A Somali man suspected of recruiting youth in Minneapolis for Islamic terrorism in Somalia has a U.S. green card, Dutch media reported Friday.
Mohamud Said Omar, 43, was arrested last weekend at the request of U.S. authorities in an asylum seeker's center in Dronten, Netherlands, about 45 miles (72 kilometers) northeast of Amsterdam.
According to Dutch prosecutors, U.S. authorities suspect Omar of bankrolling the purchase of weapons for Islamic extremists and helping other Somalis travel to Somalia in 2007 and 2008. They have requested his extradition.
FBI officials in Minneapolis have confirmed that the arrest of the suspect detained in the Netherlands is related to an investigation into the departure of more than a dozen young men to Somalia, including one who carried out a suicide attack there in October 2008.
Omar's Dutch attorney, Audrey Kessels, told the daily newspaper De Volkskrant that given Omar's U.S. green card, he was ineligible for asylum in the Netherlands and his request was quickly rejected.
However, she had appealed the decision on the basis of illness. Omar had told her he couldn't find work in America and "didn't have any peace in his head."
"He didn't make a healthy impression," she said.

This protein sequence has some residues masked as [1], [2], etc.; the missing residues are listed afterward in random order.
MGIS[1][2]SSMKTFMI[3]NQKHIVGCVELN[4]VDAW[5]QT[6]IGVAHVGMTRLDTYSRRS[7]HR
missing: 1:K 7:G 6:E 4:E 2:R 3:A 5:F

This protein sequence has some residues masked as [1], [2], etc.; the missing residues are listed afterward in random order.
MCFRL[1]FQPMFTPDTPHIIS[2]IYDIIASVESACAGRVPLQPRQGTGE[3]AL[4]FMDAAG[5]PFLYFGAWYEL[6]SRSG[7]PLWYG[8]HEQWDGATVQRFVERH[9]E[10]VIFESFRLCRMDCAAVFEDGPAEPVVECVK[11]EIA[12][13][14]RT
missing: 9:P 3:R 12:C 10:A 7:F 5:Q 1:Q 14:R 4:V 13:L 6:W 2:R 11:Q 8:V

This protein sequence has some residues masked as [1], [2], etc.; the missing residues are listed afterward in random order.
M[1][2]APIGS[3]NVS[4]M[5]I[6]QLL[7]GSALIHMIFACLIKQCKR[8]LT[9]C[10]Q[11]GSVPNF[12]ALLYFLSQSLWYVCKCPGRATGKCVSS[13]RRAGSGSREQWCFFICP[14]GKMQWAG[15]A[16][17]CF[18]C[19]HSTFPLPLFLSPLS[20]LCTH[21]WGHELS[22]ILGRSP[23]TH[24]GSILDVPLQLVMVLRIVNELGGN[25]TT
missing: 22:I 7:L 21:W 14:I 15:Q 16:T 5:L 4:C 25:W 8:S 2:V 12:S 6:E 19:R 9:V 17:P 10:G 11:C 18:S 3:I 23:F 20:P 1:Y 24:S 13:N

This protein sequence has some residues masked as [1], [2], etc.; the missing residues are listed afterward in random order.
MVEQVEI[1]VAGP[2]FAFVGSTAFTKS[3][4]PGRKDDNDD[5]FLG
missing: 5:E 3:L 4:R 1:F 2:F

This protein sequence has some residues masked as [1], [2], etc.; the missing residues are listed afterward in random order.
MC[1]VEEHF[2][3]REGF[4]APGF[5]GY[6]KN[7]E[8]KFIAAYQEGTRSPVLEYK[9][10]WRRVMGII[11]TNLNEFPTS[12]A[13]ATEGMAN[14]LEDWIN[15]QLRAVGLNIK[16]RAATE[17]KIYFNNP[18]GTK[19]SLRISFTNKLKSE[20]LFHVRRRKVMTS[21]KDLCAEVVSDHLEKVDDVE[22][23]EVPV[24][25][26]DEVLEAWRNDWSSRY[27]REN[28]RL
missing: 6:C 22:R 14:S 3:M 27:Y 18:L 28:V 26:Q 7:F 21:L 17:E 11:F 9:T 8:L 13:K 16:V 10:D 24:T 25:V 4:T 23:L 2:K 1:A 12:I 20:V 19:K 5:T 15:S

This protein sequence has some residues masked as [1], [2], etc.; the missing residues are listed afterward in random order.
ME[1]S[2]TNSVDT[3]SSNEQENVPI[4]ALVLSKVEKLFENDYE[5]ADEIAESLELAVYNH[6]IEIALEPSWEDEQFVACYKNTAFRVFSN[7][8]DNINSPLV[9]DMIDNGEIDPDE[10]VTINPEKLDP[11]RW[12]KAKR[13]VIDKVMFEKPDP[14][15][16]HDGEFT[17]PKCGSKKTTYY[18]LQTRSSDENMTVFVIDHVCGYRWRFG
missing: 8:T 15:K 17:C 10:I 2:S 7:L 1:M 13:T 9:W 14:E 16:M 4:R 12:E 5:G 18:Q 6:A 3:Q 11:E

Kessels, who represented Omar when he applied for asylum in December 2008, was unavailable for further comment Friday, her law firm said.
She told the paper that Omar's filing for asylum would have alerted authorities to his presence.
Omar also told Kessels he had traveled to Somalia, Djibouti and the United Arab Emirates in early 2008.
As many as 20 young Somali men left the Minneapolis area over the last two years to go to Somalia and possibly fight with terror groups. At least three have died, including the one who carried out the suicide bombing in the semiautonomous Puntland region.
Three others have pleaded guilty in federal court in Minneapolis to terror-related charges. A fourth man has pleaded guilty to perjury, and a fifth has pleaded not guilty to lying to the FBI.
Omar is being held for 60 days after an initial appearance in a closed session in Rotterdam court. His extradition could take up to a year to complete if he contests it.